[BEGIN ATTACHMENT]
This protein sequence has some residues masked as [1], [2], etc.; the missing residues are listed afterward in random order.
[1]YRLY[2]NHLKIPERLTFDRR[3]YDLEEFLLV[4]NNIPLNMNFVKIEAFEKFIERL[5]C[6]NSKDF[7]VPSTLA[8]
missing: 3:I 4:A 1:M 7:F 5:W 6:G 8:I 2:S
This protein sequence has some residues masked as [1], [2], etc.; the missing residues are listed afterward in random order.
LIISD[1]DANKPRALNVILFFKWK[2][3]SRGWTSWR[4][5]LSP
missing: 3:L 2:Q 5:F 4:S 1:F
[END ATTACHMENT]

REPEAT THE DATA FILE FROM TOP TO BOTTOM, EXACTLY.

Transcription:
This protein sequence has some residues masked as [1], [2], etc.; the missing residues are listed afterward in random order.
[1]YRLY[2]NHLKIPERLTFDRR[3]YDLEEFLLV[4]NNIPLNMNFVKIEAFEKFIERL[5]C[6]NSKDF[7]VPSTLA[8]
missing: 3:I 4:A 1:M 7:F 5:W 6:G 8:I 2:S
This protein sequence has some residues masked as [1], [2], etc.; the missing residues are listed afterward in random order.
LIISD[1]DANKPRALNVILFFKWK[2][3]SRGWTSWR[4][5]LSP
missing: 3:L 2:Q 5:F 4:S 1:F